Boston Red Sox: Grady Sizemore and the looming outfield decisions

As I sit here watching Grady Sizemore execute a leaping grab while crashing into the center field wall, diving full out to takeaway a surefire double, and smacking a ball off the mini monster at Fenway South, it is hard for me to wrap my brain around the fact that he hasn’t played in the Major Leagues since 2011.

Boston Red Sox

Grady Sizemore

When the Boston Red Sox announced they would be signing the former Cleveland Indian and three-time All-Star to a one-year deal back in January, I never envisioned this. How could I?

I mean, after all, we’re talking about a guy who’s had more surgeries than games played over the last few years. But it’s that same guy who posted a  .290/.375/.533 and garnered MVP votes in his heyday. It was the prototypical low-risk, high-reward signing where maybe, just maybe you’re able to squeeze whatever talent is left out of the 31-year-old veteran, even if that means getting 60% of what he used to be. If it backfires, no big deal.

But what Sizemore has done to this point in Spring Training has caught the entire baseball landscape off guard. Not only has he gone through every drill, scrimmage, and game without a single setback, but he’s done it in a productive manner — 8 hits in 21 at-bats while striking out just once.

All this Sizemore talk introduces the big question: Should he be the starting center fielder when the regular season begins on March 31st? He’s in a pretty heated position battle with Sox’ prospect Jackie Bradley Jr. for center at the moment, but without hesitation, most would tell you that he’s played the better brand of baseball so far. And with that same certainty, many would tell you that the odds of Sizemore playing a month straight, never mind a full 162-game season, are about as likely as Weber State wining the NCAA tournament this year.

That is where the decision gets interesting, because the likelihood of keeping both Sizemore and JBJ on the 25-man roster are slim. The Red Sox will not carry six outfielders into the regular season. If by chance they were to both stay, the Red Sox would be forced to deal a great role player like Mike Carp, who has become a bit of a fan favorite and provides the exact versatility the Sox look for in a bench guy with the ability to play multiple positions.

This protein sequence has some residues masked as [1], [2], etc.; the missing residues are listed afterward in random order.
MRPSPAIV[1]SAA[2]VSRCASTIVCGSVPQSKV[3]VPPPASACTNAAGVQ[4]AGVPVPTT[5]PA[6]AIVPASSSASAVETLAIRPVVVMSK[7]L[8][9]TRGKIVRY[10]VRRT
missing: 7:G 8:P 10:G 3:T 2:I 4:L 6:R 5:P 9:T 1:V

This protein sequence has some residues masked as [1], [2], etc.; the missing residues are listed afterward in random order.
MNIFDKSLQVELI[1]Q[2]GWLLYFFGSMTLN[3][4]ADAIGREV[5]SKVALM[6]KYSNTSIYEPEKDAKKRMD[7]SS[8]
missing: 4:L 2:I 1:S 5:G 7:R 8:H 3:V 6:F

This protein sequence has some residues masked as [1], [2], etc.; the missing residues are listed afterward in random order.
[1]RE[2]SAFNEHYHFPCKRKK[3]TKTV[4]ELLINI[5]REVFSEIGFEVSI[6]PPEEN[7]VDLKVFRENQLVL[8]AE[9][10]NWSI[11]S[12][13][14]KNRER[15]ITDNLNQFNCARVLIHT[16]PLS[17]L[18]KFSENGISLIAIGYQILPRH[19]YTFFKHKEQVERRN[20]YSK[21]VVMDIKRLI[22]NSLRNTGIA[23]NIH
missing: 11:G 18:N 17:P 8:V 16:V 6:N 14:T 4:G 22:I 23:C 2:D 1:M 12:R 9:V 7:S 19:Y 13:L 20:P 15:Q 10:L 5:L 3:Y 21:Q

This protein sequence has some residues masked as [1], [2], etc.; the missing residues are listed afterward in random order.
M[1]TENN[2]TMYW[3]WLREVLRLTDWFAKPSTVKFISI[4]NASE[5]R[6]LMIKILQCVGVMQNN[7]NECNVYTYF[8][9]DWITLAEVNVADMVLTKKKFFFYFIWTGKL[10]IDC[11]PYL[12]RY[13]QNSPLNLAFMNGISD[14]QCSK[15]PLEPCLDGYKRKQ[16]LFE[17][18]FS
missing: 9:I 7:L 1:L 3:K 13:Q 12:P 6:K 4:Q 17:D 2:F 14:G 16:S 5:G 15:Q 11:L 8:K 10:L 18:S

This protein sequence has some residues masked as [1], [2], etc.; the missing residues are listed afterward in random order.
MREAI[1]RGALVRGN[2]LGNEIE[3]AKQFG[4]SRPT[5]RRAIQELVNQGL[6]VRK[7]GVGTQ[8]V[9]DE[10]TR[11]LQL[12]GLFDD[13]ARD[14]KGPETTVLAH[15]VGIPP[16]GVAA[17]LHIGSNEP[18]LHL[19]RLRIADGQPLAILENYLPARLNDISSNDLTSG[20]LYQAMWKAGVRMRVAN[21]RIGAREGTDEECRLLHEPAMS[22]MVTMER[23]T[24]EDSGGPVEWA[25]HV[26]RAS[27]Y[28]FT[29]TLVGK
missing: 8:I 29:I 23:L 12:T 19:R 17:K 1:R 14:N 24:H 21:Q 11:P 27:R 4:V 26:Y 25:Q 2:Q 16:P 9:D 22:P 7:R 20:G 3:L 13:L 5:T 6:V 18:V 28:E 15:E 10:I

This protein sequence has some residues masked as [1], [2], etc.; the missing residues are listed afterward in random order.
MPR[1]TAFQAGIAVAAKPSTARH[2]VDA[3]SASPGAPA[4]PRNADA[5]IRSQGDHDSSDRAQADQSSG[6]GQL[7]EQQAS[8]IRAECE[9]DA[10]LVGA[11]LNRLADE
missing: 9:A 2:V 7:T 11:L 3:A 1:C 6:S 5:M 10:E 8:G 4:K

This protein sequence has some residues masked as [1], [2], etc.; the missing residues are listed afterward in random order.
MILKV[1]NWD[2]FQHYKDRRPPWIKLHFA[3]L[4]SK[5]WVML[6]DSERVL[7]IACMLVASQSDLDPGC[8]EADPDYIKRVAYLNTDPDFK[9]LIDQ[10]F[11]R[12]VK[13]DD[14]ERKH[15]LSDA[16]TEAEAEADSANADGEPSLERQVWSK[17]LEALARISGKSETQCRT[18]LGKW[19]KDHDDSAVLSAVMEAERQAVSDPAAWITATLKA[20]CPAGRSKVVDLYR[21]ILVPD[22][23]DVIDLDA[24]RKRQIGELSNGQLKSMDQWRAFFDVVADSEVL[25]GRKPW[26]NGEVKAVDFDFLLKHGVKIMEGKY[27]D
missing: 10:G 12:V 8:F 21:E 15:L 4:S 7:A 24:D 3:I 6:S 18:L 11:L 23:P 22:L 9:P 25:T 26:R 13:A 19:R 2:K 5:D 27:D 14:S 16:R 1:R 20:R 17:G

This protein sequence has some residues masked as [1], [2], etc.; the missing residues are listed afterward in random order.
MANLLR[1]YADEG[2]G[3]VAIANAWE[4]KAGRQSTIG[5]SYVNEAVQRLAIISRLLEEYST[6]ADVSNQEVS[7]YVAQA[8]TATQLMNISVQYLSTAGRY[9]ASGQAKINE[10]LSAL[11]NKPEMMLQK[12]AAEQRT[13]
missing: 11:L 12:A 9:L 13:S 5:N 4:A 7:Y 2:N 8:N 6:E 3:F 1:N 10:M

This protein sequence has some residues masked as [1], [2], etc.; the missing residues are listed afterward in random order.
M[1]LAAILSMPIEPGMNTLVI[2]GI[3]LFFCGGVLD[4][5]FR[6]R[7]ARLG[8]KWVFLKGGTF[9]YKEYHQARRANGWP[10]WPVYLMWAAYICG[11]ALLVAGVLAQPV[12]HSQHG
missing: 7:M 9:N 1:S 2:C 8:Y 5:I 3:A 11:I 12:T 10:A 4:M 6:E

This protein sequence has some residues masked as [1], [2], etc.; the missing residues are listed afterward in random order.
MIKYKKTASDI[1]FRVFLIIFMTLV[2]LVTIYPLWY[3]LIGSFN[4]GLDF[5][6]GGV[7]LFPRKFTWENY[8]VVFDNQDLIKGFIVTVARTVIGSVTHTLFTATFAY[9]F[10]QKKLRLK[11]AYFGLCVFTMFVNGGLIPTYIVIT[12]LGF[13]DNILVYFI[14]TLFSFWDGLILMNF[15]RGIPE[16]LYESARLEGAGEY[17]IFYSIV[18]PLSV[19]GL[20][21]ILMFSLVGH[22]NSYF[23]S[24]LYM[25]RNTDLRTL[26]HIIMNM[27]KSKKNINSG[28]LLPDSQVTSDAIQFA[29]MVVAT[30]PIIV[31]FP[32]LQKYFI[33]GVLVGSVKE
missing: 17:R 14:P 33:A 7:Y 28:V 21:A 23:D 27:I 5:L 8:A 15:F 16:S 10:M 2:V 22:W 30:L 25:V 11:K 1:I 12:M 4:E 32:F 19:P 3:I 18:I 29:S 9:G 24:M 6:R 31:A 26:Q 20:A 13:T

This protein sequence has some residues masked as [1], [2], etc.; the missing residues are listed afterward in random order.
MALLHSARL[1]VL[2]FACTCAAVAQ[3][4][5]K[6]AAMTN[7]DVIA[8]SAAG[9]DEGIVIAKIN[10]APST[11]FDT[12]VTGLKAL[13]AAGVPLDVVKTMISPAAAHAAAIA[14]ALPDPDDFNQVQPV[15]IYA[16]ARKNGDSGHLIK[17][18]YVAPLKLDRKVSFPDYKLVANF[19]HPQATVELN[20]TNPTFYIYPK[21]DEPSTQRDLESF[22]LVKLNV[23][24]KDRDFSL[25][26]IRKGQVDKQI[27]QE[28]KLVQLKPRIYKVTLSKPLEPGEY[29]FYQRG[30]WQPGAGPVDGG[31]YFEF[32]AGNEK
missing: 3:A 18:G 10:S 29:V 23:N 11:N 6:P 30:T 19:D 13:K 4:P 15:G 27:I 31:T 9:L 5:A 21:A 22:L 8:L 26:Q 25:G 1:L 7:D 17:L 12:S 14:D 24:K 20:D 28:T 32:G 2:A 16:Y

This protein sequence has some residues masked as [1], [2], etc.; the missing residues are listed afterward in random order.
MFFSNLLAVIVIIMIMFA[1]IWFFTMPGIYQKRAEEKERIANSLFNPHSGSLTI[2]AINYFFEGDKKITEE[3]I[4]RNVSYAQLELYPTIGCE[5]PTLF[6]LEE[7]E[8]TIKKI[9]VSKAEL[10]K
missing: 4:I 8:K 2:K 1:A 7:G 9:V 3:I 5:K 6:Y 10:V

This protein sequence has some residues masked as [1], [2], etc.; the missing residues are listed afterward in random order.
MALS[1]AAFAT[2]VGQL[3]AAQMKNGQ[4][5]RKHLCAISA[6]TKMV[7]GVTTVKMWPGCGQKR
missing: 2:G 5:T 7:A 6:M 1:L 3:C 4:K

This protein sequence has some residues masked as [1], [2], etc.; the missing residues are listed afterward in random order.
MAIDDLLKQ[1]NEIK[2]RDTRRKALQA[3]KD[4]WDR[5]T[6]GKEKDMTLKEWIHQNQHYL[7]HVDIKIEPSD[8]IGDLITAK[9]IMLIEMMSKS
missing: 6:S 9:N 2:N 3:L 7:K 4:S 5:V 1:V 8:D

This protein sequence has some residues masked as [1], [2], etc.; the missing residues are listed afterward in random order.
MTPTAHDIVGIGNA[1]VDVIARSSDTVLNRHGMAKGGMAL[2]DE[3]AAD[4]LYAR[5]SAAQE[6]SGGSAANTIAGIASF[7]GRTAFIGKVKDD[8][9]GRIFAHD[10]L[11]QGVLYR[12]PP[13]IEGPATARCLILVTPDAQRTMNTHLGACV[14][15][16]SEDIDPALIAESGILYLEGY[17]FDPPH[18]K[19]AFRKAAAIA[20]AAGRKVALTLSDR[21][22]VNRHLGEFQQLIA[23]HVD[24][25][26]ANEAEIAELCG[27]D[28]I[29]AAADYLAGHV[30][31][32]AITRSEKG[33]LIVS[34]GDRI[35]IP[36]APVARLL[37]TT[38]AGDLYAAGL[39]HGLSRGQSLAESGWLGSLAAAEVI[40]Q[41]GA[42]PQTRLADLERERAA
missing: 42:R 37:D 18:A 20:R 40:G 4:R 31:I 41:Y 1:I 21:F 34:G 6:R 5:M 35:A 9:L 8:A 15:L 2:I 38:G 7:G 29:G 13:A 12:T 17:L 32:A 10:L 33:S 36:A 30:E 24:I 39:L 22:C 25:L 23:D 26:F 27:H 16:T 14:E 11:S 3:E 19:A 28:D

If Boston does decide to roll with Sizemore in center field, JBJ will be forced to start the year at Triple-A Pawtucket in order to get consistent play and continue his progression. After splitting time between AAA (320 AB’s) and the Majors (95 AB’s) a season ago, starting the year at Pawtucket might seem like a step back for a player ready to prove himself at the highest level, but if Sizemore doesn’t hold up, Bradley Jr. would be the first man up to take over the job.

The other scenario is that the Red Sox begin the year with JBJ in center and put Grady Sizemore in an extended Spring Training type of environment where he can continue to build on what he’s accomplished so far. You let the young Bradley Jr. show what he can do, while simultaneously letting Sizemore get back into baseball shape. If anything, it buys the organization more time to evaluate both players and make a decision.

There’s no clear-cut solution here. JBJ has done nothing this spring to show that he isn’t ready for the starting gig. However, nobody was ready for Grady Sizemore to find a time machine and show up like it was 2009, either.

Red Sox fans, tell me who you would go with and why?

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  • Alex Peters

    Grady Sizemore: premium supply of good karma